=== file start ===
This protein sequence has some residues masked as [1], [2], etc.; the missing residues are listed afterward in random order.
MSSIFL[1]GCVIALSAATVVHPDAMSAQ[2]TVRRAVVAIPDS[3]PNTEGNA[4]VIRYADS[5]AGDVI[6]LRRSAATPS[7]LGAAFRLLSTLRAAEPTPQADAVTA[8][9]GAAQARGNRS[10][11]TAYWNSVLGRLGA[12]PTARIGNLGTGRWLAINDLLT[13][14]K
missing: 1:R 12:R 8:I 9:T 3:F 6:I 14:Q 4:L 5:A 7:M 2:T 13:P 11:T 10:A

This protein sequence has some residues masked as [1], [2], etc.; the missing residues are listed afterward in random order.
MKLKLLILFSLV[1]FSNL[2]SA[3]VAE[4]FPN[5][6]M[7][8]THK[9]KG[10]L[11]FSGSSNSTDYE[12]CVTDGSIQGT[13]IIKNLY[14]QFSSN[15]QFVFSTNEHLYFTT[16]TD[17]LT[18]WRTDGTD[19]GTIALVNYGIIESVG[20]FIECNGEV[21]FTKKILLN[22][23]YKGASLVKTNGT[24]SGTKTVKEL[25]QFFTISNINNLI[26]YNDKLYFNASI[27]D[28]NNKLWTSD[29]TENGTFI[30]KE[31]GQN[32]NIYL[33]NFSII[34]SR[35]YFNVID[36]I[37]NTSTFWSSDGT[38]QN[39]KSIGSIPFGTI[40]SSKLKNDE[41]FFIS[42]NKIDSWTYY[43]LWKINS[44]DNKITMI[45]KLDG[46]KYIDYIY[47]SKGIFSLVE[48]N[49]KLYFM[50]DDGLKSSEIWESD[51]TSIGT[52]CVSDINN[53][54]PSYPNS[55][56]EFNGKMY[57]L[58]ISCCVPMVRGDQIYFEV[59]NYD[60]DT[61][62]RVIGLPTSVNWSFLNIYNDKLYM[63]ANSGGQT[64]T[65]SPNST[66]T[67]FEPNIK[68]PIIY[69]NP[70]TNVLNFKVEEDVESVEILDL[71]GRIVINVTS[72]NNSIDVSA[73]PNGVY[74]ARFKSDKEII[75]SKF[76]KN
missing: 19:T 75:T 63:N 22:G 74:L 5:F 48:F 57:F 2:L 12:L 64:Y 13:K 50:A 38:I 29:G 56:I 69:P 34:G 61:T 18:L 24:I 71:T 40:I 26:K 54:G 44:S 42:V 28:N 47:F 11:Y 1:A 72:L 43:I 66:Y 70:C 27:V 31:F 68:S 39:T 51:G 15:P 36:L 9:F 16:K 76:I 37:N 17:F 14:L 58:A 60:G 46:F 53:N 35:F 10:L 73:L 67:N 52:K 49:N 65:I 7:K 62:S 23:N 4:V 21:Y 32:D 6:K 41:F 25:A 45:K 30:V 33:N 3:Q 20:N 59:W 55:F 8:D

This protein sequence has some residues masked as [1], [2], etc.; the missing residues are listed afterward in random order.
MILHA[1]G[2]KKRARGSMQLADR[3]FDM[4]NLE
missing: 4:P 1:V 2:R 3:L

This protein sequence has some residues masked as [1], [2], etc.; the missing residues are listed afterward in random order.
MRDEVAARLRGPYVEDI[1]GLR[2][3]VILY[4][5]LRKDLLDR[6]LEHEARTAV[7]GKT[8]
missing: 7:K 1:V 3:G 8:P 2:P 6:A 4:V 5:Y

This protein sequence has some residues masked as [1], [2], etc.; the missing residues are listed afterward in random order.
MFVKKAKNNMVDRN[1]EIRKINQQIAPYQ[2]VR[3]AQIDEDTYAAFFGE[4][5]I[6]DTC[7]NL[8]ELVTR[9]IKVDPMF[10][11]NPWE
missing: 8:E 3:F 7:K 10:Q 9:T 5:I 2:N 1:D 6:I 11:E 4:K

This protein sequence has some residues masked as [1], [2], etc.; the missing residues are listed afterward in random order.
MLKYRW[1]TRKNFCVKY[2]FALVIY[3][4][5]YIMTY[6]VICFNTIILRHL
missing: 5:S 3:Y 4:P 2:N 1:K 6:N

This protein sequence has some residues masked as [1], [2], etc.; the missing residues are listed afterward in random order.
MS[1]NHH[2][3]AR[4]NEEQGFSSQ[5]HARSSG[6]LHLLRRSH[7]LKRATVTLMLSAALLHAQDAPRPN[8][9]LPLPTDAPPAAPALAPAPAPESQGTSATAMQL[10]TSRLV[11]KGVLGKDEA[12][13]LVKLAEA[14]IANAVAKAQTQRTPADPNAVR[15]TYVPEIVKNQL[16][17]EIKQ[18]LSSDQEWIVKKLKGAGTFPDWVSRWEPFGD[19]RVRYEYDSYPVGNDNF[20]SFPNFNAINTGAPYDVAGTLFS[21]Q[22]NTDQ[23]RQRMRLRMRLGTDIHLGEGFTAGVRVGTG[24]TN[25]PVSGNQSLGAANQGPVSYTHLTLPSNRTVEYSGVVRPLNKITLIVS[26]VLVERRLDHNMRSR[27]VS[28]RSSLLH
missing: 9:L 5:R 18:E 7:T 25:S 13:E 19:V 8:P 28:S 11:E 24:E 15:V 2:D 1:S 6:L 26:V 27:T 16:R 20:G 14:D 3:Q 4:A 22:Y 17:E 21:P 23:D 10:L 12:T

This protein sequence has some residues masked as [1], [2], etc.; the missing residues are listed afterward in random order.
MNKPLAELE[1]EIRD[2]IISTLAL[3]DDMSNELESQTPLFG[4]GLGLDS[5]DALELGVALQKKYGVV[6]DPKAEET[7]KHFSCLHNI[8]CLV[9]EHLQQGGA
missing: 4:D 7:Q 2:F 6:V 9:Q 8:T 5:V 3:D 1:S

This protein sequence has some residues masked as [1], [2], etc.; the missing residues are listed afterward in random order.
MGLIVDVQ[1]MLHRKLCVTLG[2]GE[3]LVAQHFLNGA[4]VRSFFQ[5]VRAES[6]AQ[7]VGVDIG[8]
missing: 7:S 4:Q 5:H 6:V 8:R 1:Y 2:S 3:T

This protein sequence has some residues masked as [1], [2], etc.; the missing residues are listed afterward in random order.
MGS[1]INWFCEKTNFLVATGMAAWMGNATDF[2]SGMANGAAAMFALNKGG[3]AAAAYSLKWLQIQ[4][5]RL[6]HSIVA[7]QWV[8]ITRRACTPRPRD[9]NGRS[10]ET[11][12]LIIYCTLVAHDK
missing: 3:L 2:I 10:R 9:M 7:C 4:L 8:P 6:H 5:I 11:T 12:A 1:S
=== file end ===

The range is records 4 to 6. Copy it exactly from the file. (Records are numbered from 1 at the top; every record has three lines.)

This protein sequence has some residues masked as [1], [2], etc.; the missing residues are listed afterward in random order.
MRDEVAARLRGPYVEDI[1]GLR[2][3]VILY[4][5]LRKDLLDR[6]LEHEARTAV[7]GKT[8]
missing: 7:K 1:V 3:G 8:P 2:P 6:A 4:V 5:Y

This protein sequence has some residues masked as [1], [2], etc.; the missing residues are listed afterward in random order.
MFVKKAKNNMVDRN[1]EIRKINQQIAPYQ[2]VR[3]AQIDEDTYAAFFGE[4][5]I[6]DTC[7]NL[8]ELVTR[9]IKVDPMF[10][11]NPWE
missing: 8:E 3:F 7:K 10:Q 9:T 5:I 2:N 1:D 6:I 11:E 4:K

This protein sequence has some residues masked as [1], [2], etc.; the missing residues are listed afterward in random order.
MLKYRW[1]TRKNFCVKY[2]FALVIY[3][4][5]YIMTY[6]VICFNTIILRHL
missing: 5:S 3:Y 4:P 2:N 1:K 6:N